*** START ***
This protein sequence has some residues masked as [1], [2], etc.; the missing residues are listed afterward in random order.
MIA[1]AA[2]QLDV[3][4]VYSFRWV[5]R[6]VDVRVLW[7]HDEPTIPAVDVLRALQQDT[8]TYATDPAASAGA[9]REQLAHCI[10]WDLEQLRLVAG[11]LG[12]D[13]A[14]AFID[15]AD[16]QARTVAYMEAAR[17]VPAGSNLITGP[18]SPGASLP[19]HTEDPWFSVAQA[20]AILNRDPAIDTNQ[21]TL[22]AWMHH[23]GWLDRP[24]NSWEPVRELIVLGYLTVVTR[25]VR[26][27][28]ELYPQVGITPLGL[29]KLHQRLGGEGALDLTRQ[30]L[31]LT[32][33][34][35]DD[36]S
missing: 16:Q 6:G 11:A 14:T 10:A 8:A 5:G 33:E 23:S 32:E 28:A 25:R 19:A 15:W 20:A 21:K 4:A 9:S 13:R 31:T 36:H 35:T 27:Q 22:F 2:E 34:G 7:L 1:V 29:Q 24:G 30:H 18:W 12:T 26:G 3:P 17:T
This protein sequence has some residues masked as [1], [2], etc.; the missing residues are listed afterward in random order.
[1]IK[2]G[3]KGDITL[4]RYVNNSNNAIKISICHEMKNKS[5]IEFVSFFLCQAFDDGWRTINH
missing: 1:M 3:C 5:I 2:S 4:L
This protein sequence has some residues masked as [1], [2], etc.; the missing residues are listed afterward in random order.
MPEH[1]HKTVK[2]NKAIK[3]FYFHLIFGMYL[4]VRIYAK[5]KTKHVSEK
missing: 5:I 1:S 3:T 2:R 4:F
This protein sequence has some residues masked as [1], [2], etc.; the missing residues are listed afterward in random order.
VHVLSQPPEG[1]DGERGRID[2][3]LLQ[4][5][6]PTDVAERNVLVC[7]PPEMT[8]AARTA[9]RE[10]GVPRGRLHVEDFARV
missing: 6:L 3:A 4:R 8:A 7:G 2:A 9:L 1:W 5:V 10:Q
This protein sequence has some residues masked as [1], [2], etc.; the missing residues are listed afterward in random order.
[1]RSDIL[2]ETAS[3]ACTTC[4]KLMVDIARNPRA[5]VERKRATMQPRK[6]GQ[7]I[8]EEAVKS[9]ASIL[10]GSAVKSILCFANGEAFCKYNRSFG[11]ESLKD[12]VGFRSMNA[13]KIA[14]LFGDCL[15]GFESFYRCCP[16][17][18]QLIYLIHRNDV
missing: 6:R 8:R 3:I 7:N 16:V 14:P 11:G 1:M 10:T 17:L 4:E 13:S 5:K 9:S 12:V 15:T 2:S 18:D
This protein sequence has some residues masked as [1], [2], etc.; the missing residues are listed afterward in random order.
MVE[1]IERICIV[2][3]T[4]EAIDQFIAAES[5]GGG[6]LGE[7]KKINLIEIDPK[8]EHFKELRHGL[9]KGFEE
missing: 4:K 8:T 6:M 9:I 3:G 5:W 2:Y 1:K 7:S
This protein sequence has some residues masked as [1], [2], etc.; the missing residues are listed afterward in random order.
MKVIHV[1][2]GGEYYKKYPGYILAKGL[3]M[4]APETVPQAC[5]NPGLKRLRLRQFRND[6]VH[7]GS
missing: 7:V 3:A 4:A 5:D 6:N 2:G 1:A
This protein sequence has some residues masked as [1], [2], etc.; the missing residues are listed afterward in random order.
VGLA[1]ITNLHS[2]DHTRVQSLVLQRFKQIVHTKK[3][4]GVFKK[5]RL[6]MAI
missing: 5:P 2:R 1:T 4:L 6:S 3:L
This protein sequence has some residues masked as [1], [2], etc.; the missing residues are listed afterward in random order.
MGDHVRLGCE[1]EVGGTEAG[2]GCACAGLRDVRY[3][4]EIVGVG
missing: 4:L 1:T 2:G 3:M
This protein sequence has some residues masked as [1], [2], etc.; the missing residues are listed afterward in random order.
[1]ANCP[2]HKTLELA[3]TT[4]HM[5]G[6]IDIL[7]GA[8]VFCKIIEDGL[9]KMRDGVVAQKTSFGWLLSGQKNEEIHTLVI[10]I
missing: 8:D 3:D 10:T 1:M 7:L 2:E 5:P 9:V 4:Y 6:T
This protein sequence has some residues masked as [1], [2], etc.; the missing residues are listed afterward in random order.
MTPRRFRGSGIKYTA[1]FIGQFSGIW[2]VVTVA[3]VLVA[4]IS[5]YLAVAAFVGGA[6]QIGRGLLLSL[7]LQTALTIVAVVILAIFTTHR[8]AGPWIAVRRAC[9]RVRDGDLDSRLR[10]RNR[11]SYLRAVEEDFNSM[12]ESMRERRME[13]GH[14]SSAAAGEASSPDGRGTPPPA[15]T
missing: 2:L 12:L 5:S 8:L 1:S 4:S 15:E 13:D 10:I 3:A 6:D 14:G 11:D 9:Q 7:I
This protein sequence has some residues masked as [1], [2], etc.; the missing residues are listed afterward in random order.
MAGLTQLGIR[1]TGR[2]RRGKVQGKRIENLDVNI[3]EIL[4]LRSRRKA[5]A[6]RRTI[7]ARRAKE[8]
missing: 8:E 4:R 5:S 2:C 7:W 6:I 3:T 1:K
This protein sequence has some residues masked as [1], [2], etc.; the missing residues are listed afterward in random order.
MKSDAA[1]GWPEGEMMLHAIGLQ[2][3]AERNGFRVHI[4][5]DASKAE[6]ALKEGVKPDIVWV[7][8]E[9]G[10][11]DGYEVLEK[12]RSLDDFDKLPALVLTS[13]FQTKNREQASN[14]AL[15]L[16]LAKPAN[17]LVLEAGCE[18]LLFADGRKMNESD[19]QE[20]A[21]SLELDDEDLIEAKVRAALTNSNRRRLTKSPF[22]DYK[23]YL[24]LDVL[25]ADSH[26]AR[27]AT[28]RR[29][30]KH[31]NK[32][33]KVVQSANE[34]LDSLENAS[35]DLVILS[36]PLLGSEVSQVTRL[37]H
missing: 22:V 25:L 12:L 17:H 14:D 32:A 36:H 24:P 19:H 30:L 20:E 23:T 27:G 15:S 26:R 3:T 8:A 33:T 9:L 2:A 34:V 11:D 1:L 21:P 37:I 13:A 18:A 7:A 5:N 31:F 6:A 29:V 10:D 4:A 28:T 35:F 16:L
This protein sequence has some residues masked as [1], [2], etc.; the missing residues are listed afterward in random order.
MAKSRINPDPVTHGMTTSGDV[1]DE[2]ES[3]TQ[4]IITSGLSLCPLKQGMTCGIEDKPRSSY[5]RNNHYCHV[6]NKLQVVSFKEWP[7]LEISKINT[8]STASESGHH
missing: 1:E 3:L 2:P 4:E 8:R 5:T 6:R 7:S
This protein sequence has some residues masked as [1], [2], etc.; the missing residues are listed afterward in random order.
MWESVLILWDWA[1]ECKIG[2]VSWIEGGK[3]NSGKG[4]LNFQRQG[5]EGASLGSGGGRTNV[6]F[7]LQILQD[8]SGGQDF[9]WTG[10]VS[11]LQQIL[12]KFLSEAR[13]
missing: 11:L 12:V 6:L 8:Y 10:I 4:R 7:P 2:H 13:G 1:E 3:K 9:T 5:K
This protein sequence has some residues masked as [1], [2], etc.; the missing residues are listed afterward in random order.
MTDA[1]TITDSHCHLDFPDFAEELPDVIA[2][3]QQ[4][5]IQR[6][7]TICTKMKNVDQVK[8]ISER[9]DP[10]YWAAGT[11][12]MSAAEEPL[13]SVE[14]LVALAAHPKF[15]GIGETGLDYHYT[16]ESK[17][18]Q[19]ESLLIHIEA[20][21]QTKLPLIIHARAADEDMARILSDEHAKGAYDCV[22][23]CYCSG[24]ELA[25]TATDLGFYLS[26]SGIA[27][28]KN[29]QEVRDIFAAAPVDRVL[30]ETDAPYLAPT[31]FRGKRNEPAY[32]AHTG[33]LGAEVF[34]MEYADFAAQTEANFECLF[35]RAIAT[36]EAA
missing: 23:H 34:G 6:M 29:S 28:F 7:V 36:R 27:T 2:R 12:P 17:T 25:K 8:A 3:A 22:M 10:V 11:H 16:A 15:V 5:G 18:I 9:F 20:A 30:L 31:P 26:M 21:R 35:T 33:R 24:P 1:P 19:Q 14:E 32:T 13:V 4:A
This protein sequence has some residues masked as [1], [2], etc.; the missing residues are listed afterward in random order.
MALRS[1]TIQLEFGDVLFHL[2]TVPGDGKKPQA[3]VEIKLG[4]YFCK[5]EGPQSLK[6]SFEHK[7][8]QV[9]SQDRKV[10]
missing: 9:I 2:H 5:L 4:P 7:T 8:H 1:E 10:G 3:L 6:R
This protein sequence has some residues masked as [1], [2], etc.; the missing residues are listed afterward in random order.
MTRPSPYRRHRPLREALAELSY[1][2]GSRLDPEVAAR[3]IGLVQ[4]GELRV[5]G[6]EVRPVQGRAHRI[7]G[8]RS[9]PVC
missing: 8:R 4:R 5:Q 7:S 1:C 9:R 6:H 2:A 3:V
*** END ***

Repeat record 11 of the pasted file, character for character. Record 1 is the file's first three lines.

This protein sequence has some residues masked as [1], [2], etc.; the missing residues are listed afterward in random order.
MTPRRFRGSGIKYTA[1]FIGQFSGIW[2]VVTVA[3]VLVA[4]IS[5]YLAVAAFVGGA[6]QIGRGLLLSL[7]LQTALTIVAVVILAIFTTHR[8]AGPWIAVRRAC[9]RVRDGDLDSRLR[10]RNR[11]SYLRAVEEDFNSM[12]ESMRERRME[13]GH[14]SSAAAGEASSPDGRGTPPPA[15]T
missing: 2:L 12:L 5:S 8:L 1:S 4:S 15:E 13:D 10:I 3:A 6:D 14:G 11:D 9:Q 7:I